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Have you stepped back from your colleagues?

asian business woman in suit staring into the camera with blurred business people behind her.

I’ve seen a worrying trend emerging since we have all settled into a post-Covid world of hybrid work. And that’s a growing tendency to step back from colleagues.

Whereas office-based lives meant we needed to work at our colleague interactions, meet conflict head on, and build relationships that could be valuable to our career progression and general day-to-day working, hybrid working has allowed us to isolate ourselves from these important connections.


Why is this worrying?

I actually think this is a dangerous path for many people – particularly those who are at the start or mid-point of their careers. That’s because understanding how to build good relationships, and navigating the world of work is essential to a successful career path, particularly for those in junior roles who can learn valuable skills from others. So if you’re not doing it you could be missing out on important opportunities for yourself and for others.

Aligned to this, is the importance of getting constant and constructive feedback. The best circumstances for good feedback is where teams meet regularly – face-to-face as well as online – and where communication is clear, honest and focused. The value of this feedback means that individuals can see exactly what they need to work on to help progress their careers. Miss out on this, and you’re missing out on an essential part of your professional development.

We must also bear in mind that the way we work is constantly changing. At the moment, it’s an employee’s market – but that could easily change. When the market inevitably becomes more employer-led, your ability to build, maintain and navigate productive relationships could be a significant factor in your career success.


Actively avoiding colleagues

Of course, very few people enjoy conflict. So, it’s not surprising that we shy away from relationship problems and difficult conversations at work when we can. The difference at the moment is that we can. Working remotely, or from home, means that we are far more in control of the frequency and nature of our meetings or communications with colleagues. Interaction has to be more intentional. Rather than having to face conflict or difficult issues head on, we are far more able to ignore them.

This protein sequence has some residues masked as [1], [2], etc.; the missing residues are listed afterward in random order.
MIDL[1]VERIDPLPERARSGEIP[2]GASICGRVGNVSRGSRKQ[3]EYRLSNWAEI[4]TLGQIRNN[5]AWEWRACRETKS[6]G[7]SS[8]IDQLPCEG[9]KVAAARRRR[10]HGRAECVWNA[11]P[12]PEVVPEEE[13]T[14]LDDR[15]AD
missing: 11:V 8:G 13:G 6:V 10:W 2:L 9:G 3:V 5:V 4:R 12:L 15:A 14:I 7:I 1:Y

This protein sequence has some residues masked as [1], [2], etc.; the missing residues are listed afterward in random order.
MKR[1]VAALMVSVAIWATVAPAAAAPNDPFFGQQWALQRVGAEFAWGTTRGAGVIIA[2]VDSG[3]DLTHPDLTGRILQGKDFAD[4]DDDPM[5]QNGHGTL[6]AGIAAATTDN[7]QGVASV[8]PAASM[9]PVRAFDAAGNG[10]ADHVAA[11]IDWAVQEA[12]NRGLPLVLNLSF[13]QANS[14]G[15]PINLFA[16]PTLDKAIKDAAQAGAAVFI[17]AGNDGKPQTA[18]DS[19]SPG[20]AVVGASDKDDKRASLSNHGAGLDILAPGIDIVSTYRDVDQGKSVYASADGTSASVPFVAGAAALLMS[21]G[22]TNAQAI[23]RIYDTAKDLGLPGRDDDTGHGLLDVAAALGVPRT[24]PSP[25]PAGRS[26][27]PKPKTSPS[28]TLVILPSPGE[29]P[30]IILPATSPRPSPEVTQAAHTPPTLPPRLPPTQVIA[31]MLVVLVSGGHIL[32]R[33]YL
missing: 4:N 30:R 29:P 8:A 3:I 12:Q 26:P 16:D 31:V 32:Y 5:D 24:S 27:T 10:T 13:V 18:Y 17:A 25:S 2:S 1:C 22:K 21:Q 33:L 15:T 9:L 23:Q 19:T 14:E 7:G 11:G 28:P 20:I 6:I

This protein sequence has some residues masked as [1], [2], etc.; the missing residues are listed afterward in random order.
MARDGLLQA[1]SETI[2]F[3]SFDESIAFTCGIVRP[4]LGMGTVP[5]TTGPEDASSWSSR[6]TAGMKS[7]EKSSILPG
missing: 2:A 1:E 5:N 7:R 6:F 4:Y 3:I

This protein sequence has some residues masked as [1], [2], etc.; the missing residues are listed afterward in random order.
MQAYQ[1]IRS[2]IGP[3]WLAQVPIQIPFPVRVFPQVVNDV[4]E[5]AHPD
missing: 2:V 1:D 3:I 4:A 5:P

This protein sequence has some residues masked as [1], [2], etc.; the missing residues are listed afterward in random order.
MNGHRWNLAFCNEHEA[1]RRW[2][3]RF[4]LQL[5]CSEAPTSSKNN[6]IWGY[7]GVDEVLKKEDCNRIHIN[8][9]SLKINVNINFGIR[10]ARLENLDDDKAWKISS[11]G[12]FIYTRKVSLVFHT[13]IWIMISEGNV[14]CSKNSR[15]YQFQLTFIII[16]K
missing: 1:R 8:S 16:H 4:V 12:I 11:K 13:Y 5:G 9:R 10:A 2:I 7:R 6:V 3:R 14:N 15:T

We all need to work interdependently, however. So whether you like it or not, your day-to-day and long-term working relationships matter. My work concentrates on helping people overcome work challenges and consider their career plans and development areas; helping people develop positive working relationships is a key part of this as they have wide-ranging and important benefits. According to the online journal, Positive Psychology, these benefits include improved trust, increased job satisfaction and better mental health.


Better relationships and your career

Does this issue sound familiar to you? If you stop and think about it, are you avoiding certain people in your team or wider business? Are you choosing to ignore issues that are bothering you? Are you disconnecting from your colleagues?

Here are some good reasons why it might be time to reassess your current working relationships and start to tackle areas you may have been avoiding – not just for a better working experience, but for your longer-term career plan:


Build your internal network – this will make your day-to-day working life much more rewarding, helps you to become more productive, and is essential if you are looking for internal promotion or career development opportunities.


Collaborative working – sharing knowledge with others helps to improve the final result. You will learn from your colleagues, gaining new understandings and skills that can help to improve your personal performance.


Better engagement – even when you are working remotely, managers and colleagues can tell whether you are engaged or not. And regardless of the work you are doing, this will impact their overall impression of you and your contribution. So becoming more engaged with your colleagues, being proactive in meetings and tasks will help to improve relationships – and your prospects.


Easier to deal with challenges – whether these are personal challenges, client challenges or internal challenges, it’s easier to manage things when you have other people to talk to. Building two-way trust and communication into your relationships allows you to have reliable sounding boards and sources of advice when you need them.


Improved performance – if you’re looking at future career options, your performance matters. Your current manager, and anyone else in the business who may be considering you for promotion will want to see a good performance record. This is always easier to achieve if you are working well with other people in your team or across the business, and it will go towards building a positive professional image.


Could you be doing more?

Do you know, deep down, that you could be working harder on interacting with your colleagues? Are there some issues that need resolving so that you can work smarter, more collaboratively and more productively?

If the answer is ‘yes’, I have some great resources to share. These include some of the worksheets that go with my book, Getting On: Making work work. This dedicated resource will help you consider the status of your relationships, there are other great resources on my website. You can also book a call to see how I can help you work on the skills that will boost your career development and help you navigate daily working life more positively and effectively.